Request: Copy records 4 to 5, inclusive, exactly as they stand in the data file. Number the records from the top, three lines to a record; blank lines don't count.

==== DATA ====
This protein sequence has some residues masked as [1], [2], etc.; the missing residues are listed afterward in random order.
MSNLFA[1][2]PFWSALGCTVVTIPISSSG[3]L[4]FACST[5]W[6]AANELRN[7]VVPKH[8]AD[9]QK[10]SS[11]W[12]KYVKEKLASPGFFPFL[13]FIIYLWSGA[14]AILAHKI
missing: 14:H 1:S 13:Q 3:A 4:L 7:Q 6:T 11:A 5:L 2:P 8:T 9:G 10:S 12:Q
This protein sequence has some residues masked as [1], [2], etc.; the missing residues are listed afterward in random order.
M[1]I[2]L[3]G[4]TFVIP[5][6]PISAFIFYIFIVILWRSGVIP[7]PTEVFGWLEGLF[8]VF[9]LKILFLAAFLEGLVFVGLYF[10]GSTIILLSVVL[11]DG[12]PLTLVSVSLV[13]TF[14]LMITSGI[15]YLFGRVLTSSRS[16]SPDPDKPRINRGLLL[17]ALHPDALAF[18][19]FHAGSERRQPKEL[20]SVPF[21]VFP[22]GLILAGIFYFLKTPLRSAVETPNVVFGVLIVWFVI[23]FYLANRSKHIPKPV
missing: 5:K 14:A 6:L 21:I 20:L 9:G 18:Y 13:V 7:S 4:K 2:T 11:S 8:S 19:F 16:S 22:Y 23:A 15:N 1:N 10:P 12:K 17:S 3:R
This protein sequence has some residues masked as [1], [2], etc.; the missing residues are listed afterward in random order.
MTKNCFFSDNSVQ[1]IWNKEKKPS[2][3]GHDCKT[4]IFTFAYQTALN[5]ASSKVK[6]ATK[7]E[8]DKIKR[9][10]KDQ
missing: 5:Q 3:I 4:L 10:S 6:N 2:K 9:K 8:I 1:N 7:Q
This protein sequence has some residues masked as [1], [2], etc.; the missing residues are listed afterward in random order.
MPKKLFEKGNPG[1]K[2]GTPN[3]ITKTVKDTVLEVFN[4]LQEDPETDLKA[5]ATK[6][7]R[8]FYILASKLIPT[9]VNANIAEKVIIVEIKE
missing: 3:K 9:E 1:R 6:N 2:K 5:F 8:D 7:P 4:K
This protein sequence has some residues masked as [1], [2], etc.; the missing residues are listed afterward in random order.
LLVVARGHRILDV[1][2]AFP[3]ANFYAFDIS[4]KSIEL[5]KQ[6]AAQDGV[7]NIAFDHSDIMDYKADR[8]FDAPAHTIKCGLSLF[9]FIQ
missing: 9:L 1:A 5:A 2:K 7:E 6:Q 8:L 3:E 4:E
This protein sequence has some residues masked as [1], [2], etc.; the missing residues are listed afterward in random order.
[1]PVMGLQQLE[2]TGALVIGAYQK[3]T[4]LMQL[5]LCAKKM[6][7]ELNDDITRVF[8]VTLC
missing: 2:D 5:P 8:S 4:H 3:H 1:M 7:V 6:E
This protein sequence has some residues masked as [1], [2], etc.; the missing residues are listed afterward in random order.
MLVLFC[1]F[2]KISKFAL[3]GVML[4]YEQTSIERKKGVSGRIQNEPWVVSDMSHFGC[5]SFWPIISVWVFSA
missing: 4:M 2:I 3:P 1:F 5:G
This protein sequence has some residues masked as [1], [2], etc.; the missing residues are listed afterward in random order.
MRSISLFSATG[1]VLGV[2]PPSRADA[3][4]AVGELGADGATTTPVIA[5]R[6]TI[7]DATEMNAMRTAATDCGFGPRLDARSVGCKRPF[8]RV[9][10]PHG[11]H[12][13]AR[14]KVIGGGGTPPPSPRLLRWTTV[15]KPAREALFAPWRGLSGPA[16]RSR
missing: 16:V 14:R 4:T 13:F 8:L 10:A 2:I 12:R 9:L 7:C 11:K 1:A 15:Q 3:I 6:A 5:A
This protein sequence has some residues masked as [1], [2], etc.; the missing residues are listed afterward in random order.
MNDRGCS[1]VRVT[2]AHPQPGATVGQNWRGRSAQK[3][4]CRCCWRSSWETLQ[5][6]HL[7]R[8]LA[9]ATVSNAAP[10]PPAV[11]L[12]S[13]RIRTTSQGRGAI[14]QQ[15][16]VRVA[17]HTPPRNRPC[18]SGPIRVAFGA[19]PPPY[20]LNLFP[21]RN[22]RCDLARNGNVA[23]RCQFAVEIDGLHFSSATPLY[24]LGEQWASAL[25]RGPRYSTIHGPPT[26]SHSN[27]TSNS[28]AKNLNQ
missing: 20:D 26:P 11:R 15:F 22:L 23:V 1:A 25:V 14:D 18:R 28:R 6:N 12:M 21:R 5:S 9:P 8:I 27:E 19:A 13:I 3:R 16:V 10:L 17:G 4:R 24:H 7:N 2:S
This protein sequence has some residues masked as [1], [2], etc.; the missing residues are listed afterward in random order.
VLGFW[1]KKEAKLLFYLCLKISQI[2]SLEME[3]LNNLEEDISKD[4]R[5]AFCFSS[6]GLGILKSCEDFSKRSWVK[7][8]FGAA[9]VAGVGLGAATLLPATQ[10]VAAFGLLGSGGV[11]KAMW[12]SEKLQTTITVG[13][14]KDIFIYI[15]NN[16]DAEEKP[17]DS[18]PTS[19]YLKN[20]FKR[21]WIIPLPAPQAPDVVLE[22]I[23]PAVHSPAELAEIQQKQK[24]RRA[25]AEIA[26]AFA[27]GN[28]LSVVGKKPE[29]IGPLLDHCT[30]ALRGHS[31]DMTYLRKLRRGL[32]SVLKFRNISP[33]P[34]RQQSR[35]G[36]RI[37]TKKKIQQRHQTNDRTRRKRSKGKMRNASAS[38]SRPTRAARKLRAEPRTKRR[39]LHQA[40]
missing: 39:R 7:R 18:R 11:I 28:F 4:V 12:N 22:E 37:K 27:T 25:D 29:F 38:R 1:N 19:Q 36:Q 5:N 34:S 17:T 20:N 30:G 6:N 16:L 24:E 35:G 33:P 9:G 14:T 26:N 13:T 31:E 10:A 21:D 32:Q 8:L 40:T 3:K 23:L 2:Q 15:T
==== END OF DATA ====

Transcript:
This protein sequence has some residues masked as [1], [2], etc.; the missing residues are listed afterward in random order.
MPKKLFEKGNPG[1]K[2]GTPN[3]ITKTVKDTVLEVFN[4]LQEDPETDLKA[5]ATK[6][7]R[8]FYILASKLIPT[9]VNANIAEKVIIVEIKE
missing: 3:K 9:E 1:R 6:N 2:K 5:F 8:D 7:P 4:K
This protein sequence has some residues masked as [1], [2], etc.; the missing residues are listed afterward in random order.
LLVVARGHRILDV[1][2]AFP[3]ANFYAFDIS[4]KSIEL[5]KQ[6]AAQDGV[7]NIAFDHSDIMDYKADR[8]FDAPAHTIKCGLSLF[9]FIQ
missing: 9:L 1:A 5:A 2:K 7:E 6:Q 8:L 3:E 4:E